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Quote:
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Thank goodness I was an engineer always knew where I am = down below.
Navigation is an approximate science, or is it the science of approximation?
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  #17  
Old 21st June 2012, 19:12
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Quote:
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Navigation is an approximate science, or is it the science of approximation?
As a mere Engineer I was always told that navigation was an art, not a science
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Old 21st June 2012, 20:11
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As a mere Engineer I was always told that navigation was an art, not a science
Yes, you are right. It is certainly not a science but it seems to be more difficult than I found it to be,

Last edited by Split; 21st June 2012 at 20:41..
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Old 22nd June 2012, 07:14
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Quote:
"..............a sextant, a book of relevant astronomical
tables and log tables........."
No mention here of a radio for time signals.
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Old 23rd June 2012, 02:31
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Quote:
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No mention here of a radio for time signals.
That was mentioned at #9...'Most basic kit required would be a radio, a watch, a stick and a tapemeasure ( if ashore) or a sextant (if afloat)....and an almanac.'
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  #21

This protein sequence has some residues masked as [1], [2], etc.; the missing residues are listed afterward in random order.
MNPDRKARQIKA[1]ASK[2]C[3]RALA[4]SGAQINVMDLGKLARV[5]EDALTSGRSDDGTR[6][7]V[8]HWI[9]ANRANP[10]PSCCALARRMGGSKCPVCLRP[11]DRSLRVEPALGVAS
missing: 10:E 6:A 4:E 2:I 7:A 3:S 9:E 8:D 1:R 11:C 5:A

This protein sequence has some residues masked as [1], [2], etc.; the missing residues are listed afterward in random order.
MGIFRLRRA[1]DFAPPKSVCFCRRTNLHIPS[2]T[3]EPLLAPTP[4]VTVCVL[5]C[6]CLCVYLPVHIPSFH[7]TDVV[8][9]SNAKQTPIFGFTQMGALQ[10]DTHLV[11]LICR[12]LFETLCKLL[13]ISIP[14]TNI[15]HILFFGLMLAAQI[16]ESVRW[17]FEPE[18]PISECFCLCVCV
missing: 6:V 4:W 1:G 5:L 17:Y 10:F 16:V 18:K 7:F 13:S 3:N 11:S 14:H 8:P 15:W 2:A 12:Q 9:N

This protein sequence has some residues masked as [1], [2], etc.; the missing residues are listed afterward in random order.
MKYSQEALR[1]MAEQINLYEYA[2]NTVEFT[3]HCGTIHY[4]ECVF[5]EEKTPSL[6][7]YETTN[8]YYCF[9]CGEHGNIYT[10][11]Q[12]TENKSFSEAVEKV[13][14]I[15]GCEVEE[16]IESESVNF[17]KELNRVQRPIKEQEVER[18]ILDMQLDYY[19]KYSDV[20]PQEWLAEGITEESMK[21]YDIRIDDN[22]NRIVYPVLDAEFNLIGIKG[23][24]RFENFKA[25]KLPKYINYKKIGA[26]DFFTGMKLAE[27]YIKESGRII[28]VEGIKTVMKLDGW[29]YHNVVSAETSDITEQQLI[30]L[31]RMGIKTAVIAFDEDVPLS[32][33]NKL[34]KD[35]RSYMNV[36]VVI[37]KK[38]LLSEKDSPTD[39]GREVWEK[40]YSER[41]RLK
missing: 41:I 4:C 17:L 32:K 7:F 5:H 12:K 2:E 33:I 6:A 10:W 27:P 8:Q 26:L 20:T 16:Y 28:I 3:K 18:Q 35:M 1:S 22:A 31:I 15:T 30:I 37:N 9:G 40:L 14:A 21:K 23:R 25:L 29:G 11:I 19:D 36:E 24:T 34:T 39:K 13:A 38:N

Old 23rd June 2012, 02:51
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Quote:
Originally Posted by Genevieve View Post
Having read up on the importance of the knowledge of local time
when taking sightings, I'd like to ask the above question above with
an extra condition.
Local time isn't required..... what you need is a reasonably accurate knowledge of GMT/UTC..... the rest is but detail.....

I say 'reasonable' because an error of one minute in time will put your longitude out by 15 minutes of arc.... 15 miles at the equator.... less and less the further north or south you go..... not a big enough error to have you sailing past the New World without spotting it.....
Cheers
Frank
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Old 23rd June 2012, 08:29
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[QUOTE=Cisco;603289]
Finding latitude is simple enough..... altitude of the sun when it is at its highest....local apparent noon.... if you are ashore poke your stick in the ground... measure length of shadow when it is at its shortest.... opp ( length of stick)/adjacent( length of shadow) = Tan Alt.
Then you just have to do a simple Meridian Altitude calculation using the altitude and the sun's declination at the time.... about a 4 line calculation...give or take.

All this assuming the ground is not only level, but horizontal and that the stick is perfectly plumb.
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Old 23rd June 2012, 09:01
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OK... add a spirit level to the list.....
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Old 23rd June 2012, 09:21
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Quote:
Originally Posted by Genevieve View Post
"............But if you were "plonked down" at some
random location with a sextant, a book of relevant astronomical
tables and log tables............."
The rules of this game were laid down at the outset. You can't just add useful items when you feel like it. That would be no fun.
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Old 23rd June 2012, 09:43
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OK....so if not allowed anything not included in the first post... therefore without a clock, a copy of 'Lecky's Wrinkles', a spirit level, an admiral or wheelbarrow, and no rabbit or hat, its 'south until the butter melts' and then hang a right....